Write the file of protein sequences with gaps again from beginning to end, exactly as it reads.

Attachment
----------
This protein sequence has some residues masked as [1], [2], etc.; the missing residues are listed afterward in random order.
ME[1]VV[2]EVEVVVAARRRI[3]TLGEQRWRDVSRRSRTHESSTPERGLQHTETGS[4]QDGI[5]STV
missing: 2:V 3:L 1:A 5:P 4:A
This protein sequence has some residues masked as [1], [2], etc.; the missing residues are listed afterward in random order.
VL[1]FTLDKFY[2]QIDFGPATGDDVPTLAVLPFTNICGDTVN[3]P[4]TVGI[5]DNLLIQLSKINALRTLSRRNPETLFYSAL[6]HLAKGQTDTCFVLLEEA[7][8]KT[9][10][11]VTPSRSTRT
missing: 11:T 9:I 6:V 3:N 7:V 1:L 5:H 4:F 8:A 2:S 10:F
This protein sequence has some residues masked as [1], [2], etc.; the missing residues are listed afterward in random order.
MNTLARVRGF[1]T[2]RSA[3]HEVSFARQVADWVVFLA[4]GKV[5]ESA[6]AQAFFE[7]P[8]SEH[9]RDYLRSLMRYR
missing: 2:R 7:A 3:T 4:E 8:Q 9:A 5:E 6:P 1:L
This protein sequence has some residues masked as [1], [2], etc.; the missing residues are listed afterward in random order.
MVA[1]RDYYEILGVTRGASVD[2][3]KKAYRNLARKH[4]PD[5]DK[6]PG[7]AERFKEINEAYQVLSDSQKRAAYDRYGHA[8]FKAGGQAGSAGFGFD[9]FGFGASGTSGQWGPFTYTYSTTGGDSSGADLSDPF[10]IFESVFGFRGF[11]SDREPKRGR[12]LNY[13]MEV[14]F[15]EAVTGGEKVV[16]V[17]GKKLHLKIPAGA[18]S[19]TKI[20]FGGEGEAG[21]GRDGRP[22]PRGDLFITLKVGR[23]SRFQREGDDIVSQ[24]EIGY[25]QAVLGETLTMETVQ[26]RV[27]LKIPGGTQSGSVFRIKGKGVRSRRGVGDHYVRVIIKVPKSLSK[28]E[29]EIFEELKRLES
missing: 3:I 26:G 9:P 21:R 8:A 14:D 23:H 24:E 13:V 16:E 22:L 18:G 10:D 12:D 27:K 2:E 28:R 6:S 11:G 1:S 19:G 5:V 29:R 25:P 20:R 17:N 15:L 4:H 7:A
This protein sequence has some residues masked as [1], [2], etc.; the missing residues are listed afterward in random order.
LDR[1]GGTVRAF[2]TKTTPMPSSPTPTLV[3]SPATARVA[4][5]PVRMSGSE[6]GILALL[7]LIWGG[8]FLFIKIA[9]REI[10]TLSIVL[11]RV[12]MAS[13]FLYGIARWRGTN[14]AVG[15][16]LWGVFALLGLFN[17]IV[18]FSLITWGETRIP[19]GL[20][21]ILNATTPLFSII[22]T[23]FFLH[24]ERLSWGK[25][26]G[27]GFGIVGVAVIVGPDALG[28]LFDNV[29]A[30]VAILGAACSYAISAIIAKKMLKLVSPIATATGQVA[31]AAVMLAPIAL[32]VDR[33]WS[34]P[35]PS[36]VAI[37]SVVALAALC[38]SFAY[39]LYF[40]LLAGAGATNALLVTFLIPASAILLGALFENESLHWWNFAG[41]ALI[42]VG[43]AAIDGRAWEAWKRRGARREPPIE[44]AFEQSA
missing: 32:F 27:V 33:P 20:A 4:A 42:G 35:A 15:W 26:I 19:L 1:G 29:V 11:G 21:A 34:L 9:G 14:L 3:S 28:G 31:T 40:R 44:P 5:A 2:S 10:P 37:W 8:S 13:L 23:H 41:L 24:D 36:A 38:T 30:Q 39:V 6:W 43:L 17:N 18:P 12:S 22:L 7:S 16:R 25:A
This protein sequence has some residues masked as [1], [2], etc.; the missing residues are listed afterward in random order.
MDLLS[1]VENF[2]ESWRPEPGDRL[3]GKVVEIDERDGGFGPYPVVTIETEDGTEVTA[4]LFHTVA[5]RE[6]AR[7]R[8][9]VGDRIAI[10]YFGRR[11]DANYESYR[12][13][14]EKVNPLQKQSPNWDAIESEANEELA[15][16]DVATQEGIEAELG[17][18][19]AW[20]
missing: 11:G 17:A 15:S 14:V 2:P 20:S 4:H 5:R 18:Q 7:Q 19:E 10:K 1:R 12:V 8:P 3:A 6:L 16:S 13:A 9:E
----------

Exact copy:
This protein sequence has some residues masked as [1], [2], etc.; the missing residues are listed afterward in random order.
ME[1]VV[2]EVEVVVAARRRI[3]TLGEQRWRDVSRRSRTHESSTPERGLQHTETGS[4]QDGI[5]STV
missing: 2:V 3:L 1:A 5:P 4:A
This protein sequence has some residues masked as [1], [2], etc.; the missing residues are listed afterward in random order.
VL[1]FTLDKFY[2]QIDFGPATGDDVPTLAVLPFTNICGDTVN[3]P[4]TVGI[5]DNLLIQLSKINALRTLSRRNPETLFYSAL[6]HLAKGQTDTCFVLLEEA[7][8]KT[9][10][11]VTPSRSTRT
missing: 11:T 9:I 6:V 3:N 7:V 1:L 5:H 4:F 8:A 2:S 10:F
This protein sequence has some residues masked as [1], [2], etc.; the missing residues are listed afterward in random order.
MNTLARVRGF[1]T[2]RSA[3]HEVSFARQVADWVVFLA[4]GKV[5]ESA[6]AQAFFE[7]P[8]SEH[9]RDYLRSLMRYR
missing: 2:R 7:A 3:T 4:E 8:Q 9:A 5:E 6:P 1:L
This protein sequence has some residues masked as [1], [2], etc.; the missing residues are listed afterward in random order.
MVA[1]RDYYEILGVTRGASVD[2][3]KKAYRNLARKH[4]PD[5]DK[6]PG[7]AERFKEINEAYQVLSDSQKRAAYDRYGHA[8]FKAGGQAGSAGFGFD[9]FGFGASGTSGQWGPFTYTYSTTGGDSSGADLSDPF[10]IFESVFGFRGF[11]SDREPKRGR[12]LNY[13]MEV[14]F[15]EAVTGGEKVV[16]V[17]GKKLHLKIPAGA[18]S[19]TKI[20]FGGEGEAG[21]GRDGRP[22]PRGDLFITLKVGR[23]SRFQREGDDIVSQ[24]EIGY[25]QAVLGETLTMETVQ[26]RV[27]LKIPGGTQSGSVFRIKGKGVRSRRGVGDHYVRVIIKVPKSLSK[28]E[29]EIFEELKRLES
missing: 3:I 26:G 9:P 21:R 8:A 14:D 23:H 24:E 13:V 16:E 22:L 18:G 10:D 12:D 27:K 2:E 28:R 6:S 11:G 1:S 19:G 5:V 29:R 25:P 20:R 17:N 15:L 4:H 7:A
This protein sequence has some residues masked as [1], [2], etc.; the missing residues are listed afterward in random order.
LDR[1]GGTVRAF[2]TKTTPMPSSPTPTLV[3]SPATARVA[4][5]PVRMSGSE[6]GILALL[7]LIWGG[8]FLFIKIA[9]REI[10]TLSIVL[11]RV[12]MAS[13]FLYGIARWRGTN[14]AVG[15][16]LWGVFALLGLFN[17]IV[18]FSLITWGETRIP[19]GL[20][21]ILNATTPLFSII[22]T[23]FFLH[24]ERLSWGK[25][26]G[27]GFGIVGVAVIVGPDALG[28]LFDNV[29]A[30]VAILGAACSYAISAIIAKKMLKLVSPIATATGQVA[31]AAVMLAPIAL[32]VDR[33]WS[34]P[35]PS[36]VAI[37]SVVALAALC[38]SFAY[39]LYF[40]LLAGAGATNALLVTFLIPASAILLGALFENESLHWWNFAG[41]ALI[42]VG[43]AAIDGRAWEAWKRRGARREPPIE[44]AFEQSA
missing: 32:F 27:V 33:P 20:A 4:A 42:G 35:A 15:W 26:I 19:L 1:G 29:V 11:G 21:A 34:L 9:G 14:L 3:S 28:G 31:T 40:R 44:P 5:A 2:S 10:P 37:W 8:S 13:L 23:H 41:L 24:D 36:A 38:T 30:Q 39:V 6:W 43:L 17:N 18:P 12:S 22:L 7:S 16:R 25:A
This protein sequence has some residues masked as [1], [2], etc.; the missing residues are listed afterward in random order.
MDLLS[1]VENF[2]ESWRPEPGDRL[3]GKVVEIDERDGGFGPYPVVTIETEDGTEVTA[4]LFHTVA[5]RE[6]AR[7]R[8][9]VGDRIAI[10]YFGRR[11]DANYESYR[12][13][14]EKVNPLQKQSPNWDAIESEANEELA[15][16]DVATQEGIEAELG[17][18][19]AW[20]
missing: 11:G 17:A 15:S 14:V 2:P 20:S 4:H 5:R 18:Q 7:Q 19:E 10:K 1:R 12:V 8:P 3:A 6:L 16:S 13:A 9:E